The Closing Lines of Washington’s Farewell Address:

(lines in blue not in lyrics above)

…”Though in reviewing the incidents of my Administration, I am unconscious of intentional error–I am nevertheless too sensible of my defects not to think it probable that I may have committed many errors. Whatever they may be I fervently beseech the Almighty to avert or mitigate the evils to which they may tend. I shall also carry with me the hope that my Country will never cease to view them with indulgence; and that after forty five years of my life dedicated to its Service, with an upright zeal, the faults of incompetent abilities will be consigned to oblivion, as myself must soon be to the Mansions of rest.

Relying on its kindness in this as in other things, and actuated by that fervent love towards it, which is so natural to a Man, who views in it the native soil of himself and his progenitors for several Generations; I anticipate with pleasing expectation that retreat, in which I promise myself to realize, without alloy, the sweet enjoyment of partaking, in the midst of my fellow Citizens, the benign influence of good Laws under a free Government–the ever favourite object of my heart, and the happy reward, as I trust, of our mutual cares, labours and dangers.”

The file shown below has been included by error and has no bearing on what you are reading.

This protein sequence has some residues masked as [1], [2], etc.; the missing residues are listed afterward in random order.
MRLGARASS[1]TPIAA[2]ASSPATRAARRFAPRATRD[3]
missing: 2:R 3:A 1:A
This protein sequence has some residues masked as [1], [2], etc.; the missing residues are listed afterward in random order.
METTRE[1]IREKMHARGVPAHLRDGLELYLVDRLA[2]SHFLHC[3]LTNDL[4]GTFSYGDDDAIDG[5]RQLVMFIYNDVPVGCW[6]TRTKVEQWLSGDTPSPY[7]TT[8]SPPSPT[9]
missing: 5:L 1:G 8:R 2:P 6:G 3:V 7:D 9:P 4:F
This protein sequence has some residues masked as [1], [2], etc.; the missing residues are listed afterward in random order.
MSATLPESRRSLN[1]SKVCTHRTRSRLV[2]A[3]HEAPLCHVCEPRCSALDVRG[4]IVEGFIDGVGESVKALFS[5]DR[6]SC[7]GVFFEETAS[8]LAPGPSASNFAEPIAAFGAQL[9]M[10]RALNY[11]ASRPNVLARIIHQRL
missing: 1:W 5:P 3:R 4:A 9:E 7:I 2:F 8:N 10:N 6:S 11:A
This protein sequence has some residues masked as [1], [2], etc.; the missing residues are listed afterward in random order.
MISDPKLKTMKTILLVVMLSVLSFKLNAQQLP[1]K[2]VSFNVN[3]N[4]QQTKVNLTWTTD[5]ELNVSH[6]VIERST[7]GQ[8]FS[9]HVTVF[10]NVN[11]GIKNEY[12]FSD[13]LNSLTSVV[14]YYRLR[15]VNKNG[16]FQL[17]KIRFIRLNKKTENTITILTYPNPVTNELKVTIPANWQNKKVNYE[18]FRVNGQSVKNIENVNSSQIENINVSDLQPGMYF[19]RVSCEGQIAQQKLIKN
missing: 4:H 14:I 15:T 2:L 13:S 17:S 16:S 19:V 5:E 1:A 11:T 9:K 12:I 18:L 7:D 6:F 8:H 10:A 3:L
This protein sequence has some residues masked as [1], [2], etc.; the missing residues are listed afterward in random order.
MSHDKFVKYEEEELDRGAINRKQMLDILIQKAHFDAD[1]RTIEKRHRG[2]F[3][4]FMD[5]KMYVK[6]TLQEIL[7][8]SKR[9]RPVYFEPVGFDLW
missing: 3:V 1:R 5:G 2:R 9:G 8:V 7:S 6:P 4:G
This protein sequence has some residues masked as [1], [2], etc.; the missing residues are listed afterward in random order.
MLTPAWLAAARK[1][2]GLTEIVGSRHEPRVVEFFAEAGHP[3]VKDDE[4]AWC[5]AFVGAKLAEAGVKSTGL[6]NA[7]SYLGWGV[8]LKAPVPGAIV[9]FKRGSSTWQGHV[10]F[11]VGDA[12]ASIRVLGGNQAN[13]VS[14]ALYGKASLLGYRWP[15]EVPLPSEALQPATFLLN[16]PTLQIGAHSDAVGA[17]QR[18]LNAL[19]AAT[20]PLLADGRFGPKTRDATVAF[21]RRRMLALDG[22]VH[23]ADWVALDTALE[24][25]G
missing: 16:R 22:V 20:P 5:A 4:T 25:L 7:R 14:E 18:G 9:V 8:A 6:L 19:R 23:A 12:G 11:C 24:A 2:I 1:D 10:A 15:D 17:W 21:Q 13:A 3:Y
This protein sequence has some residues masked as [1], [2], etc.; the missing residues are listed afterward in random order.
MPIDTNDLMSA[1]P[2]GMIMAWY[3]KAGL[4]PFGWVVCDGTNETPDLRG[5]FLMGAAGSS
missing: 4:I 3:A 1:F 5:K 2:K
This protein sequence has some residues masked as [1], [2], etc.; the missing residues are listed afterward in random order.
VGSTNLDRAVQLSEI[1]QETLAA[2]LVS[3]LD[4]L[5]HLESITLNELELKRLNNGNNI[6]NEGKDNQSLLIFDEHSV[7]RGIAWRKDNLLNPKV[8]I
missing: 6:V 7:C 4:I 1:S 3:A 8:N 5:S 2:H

Thank you, George….no one shall make us afraid.

“Ba de ya – Say Do You Remember?”

The voices of my youth are being silenced.

Maurice White, the founder of the soul band Earth, Wind, and Fire, has died at the age of 74. My dream of hiring the band to play at my 60th birthday had always been financially out of reach (I checked…somewhere in the range of $30K), but without Maurice, the dream is officially over.